So what I am saying is this: Don't worry if you can trust again. It'll happen by itself. And when you do, don't worry about what might happen or not. It is out of your hands. You can deal with with this stuff when it hits you. Until then, appreciate what you have.
posted by arhammer at 12:19 PM on March 22, 2012 [9 favorites]

Buddhist non-attachment: ‘Attachment is the origin, the root of suffering; hence it is the cause of suffering.’

It is directly related to being present, and not being present is endemic in contemporary society.

A large body of American bubble-gum cinema seems to revolve around dating, weddings, and getting married. Women seem to be told in society that validation comes from being chosen as a suitable marriage partner. Thus, when many women date, they do so with a look toward the future -- toward that moment of matrimony, when they are validated. (And it's not just fiction, there are heaps more examples, however that's the one that comes most immediately to mind.)

Now, a key problem with that way of thinking is that it is outcome oriented, not process oriented. If you are going into relationships with a goal of permanence, you will fear the relationship's dissolution. In that case, you are focusing on the outcome of the relationship --permanence -- not the process, the relationship itself.

That is attachment. You are attached to the relationship, for in some way, you perceive it is validating and completing you. When it fails, you lose the outcome.

Perhaps I can provide another example. Often when people break-up, they don't lose the person sitting next to them on the couch. They also lose an entire perceived future. Perhaps vacations, children, a house, cuddling on cold winter nights, whatever. That is often more painful than losing the person, for in some ways, you are actually losing part of yourself.

Thus, is the solution to not give yourself fully? Rather erect a wall so what if and when a relationship fails, you do not lose yourself? No, for in that instance, you will lose one of the primary benefits of a relationship, which is indeed sharing yourself and growing with another person.

What's the middle ground? Share yourself without expectation or attachment of a future. Accept the other person's present as a gift. Maybe for 8 months, maybe for 80 years. If you can enjoy the present moment with the person and be wholly in that moment, you will open, sharing yourself, and non-attached.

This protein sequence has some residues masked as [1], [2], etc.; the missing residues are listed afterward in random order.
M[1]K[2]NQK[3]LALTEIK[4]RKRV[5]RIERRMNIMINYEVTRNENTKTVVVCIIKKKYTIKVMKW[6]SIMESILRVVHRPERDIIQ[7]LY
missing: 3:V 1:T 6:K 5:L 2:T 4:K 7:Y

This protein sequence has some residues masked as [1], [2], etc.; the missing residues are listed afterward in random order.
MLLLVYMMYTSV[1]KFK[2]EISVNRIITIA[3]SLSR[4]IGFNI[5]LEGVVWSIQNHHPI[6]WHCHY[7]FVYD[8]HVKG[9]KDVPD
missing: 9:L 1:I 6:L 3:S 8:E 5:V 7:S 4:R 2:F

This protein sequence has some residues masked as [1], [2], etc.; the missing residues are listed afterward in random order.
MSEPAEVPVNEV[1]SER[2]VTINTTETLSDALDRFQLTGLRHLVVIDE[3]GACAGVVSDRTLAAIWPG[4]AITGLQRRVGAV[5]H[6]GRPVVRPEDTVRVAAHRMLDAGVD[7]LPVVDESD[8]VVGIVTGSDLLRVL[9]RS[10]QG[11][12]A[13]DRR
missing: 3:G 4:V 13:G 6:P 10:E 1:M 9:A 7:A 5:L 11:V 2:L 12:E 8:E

If you say the problem you have is that you don't want to date because all relationships may fail, I will say the real problem is that you are not being present and honouring yourself in the moment. There is no past, there is no future. There is only now (Tolle).

To answer your questions in this context:

How do you start dating someone knowing that chances are good you'll break up someday?

What is going to happen tomorrow? What will be the colour of the first car you see? You have no idea. Yet that does not prevent you from going to school/work/wherever and living your life. Dating is the same way. Maybe you date for two weeks, maybe longer. There is absolutely no way of knowing. So the way you date someone knowing full well it may be temporary is to be in the moment and have no expectations. A mate asked a spiritual mentor of ours once, "How did you find your wife?" The spiritual mentor said, "I called her back."

How do you get to a second date? Call back after a first date. How do you get to a first date? Give your phone number to someone. How do you give your phone number to someone? Buy a phone. So can we say that the way to a relationship starts in a AT&T mobile store? Perhaps.

Point being, how do you take a job knowing full well it's going to be one of many? How did you make friends in high-school knowing full well you would one day leave? You didn't think about the future. You focused on where you were in that moment, and got what you needed out of the situation… full-well knowing one day things would change.

Dating is no different. Maybe a few more bodily fluids, depending on your job, but the process is the same.

How do you trust someone intimately when you see people divorcing after a decade of marriage?

How do you get up every day knowing that you will die? How do people take on pets, knowing that those pets will die one day?

Let me ask you a question. Why do you fear divorce? Many people do not get divorced. If the rate is 50%, there are as many working marriages as non-working marriages. Why do you automatically assume you will be in the bottom bracket? Do you assume that in the rest of your life? If that is the case, you do not have a dating problem, you have a life perspective problem.

And is there ever a point where you can feel secure about what you have with another person, when people change their minds so fast and so unexpectedly?

Yes, my friend, yes. Be gentle on yourself. Dating is like any other skill. You learn how to do it with time. What's the difference between people who are successful and people who aren't? In many cases it's that the people who are successful failed and failed and failed and failed. They failed their asses off. If you have a friend who is great at dating, chances are they have been through the ringer man, really. But, they enjoy the benefits of sharing with another person so much that they are willing to risk the failure over and over again. In the process, they get better at doing it.